The only thing more pathetic than Sarah Palin’s laughable attempt to upstage the 4th of July by resigning as Alaska governor on the Friday afternoon before the nation’s birthday are the bleating and blather from pundits and political operatives who actually think her move is part of some grand political strategy.
Strategy is not part of Palin’s vocabulary. Hell, this bimbo couldn’t plan a Saturday afternoon lunch for her family, much less a run for the Presidency.
The sad fact that this dimwit became a national political figure says more about the ineptitude of the John McCain campaign that thrust her into the limelight and the outright stupidity of the Republican Party for ever even considering her fit for office.
An even sadder fact can be found in the realization that Sarah Palin is not an anomaly of the American political system. Politics brings out the misfits, the con-artists, the egomaniacs and the unfit.
This, after all, is the system where an obese, Oxycontin-popping blowhard like Rush Limbaugh can become the de facto spokesman for the Republican Party.
The same system put George W. Bush into a job beyond both his emotional and mental capabilities.
It allowed a megalomaniacal despot like Vice President Dick Cheney to exert considerable power in office and it put a ditzy housewife from Wasilla Alaska into a position to become a step away from the Presidency.
Her rambling, incoherent announcement on Friday did not come from a woman ready for national office. A woman without substance or the intellect to handle the situation appeared before the cameras. It reminded some of Richard M. Nixon’s "you won’t have Dick Nixon to kick around anymore" speech. Nixon came back from that to become President but Nixon was a shrewd politician. Palin isn’t.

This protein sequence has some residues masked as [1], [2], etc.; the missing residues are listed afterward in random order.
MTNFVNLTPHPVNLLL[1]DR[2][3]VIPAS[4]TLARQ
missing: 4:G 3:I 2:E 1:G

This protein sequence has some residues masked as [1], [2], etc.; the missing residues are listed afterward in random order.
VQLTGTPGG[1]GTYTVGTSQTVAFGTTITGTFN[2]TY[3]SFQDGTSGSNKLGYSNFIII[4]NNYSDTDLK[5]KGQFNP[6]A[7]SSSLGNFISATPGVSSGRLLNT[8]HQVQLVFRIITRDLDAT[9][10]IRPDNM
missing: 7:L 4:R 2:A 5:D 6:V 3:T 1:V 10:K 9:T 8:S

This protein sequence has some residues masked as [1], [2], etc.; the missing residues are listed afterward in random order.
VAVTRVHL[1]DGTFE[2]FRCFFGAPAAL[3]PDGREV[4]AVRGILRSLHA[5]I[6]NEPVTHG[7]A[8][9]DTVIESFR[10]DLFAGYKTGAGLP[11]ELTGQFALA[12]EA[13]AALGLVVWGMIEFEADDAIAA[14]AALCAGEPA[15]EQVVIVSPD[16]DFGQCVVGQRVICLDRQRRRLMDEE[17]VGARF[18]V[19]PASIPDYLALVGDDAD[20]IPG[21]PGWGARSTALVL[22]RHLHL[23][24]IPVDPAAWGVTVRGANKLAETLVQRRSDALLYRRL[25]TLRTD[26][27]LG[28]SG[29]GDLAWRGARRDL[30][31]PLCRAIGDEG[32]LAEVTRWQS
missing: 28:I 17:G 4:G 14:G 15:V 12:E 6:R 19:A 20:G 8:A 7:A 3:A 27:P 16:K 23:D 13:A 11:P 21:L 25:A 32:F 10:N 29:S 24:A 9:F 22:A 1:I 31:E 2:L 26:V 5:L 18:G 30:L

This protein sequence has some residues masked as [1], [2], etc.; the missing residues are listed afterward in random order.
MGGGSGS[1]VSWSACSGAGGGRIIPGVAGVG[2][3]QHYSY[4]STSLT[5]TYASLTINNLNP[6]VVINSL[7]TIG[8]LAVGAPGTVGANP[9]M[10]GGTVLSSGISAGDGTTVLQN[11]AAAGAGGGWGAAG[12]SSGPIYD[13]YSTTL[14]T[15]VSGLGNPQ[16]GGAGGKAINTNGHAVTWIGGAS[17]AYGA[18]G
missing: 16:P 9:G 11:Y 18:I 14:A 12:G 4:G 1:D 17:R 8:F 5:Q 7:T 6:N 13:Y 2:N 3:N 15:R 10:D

Palin’s meltdown before the cameras reminded us of Sen. Edmund Muskie’s self-destruction in New Hampshire in 1972 or Colorado Congresswoman Pat Schroeder’s tear-filled withdrawal from her Presidential race in 1987. Although both continued to serve in Congress, neither regained any real national stature and both had far more going for them than Sarah Palin.
Financially, Palin will not suffer. Her book deal will bring millions into the family bank account and fools around the country will pay her outrageous fees to speak on issues she can’t comprehend. Her resignation will bring her mounting ethics problems to end, along with the increasing debts of fighting those investigations.
America, it appears, loves losers and Palin will be the latest to cash in on her failures. For a while, at least, the media will continue to cover her like she is someone who really matters and the Republican Party will shamelessly use her to raise money.
But I doubt she will ever hold another elected office. Polls show Alaskans are fed up with their dilettante governor and she is no Hillary Clinton who can pick a state at random, buy an expensive home and become a Senator.
With luck, Sarah Palin will fade into well-deserved obscurity and we can await the arrival of the next substance-deprived national political phenomenon.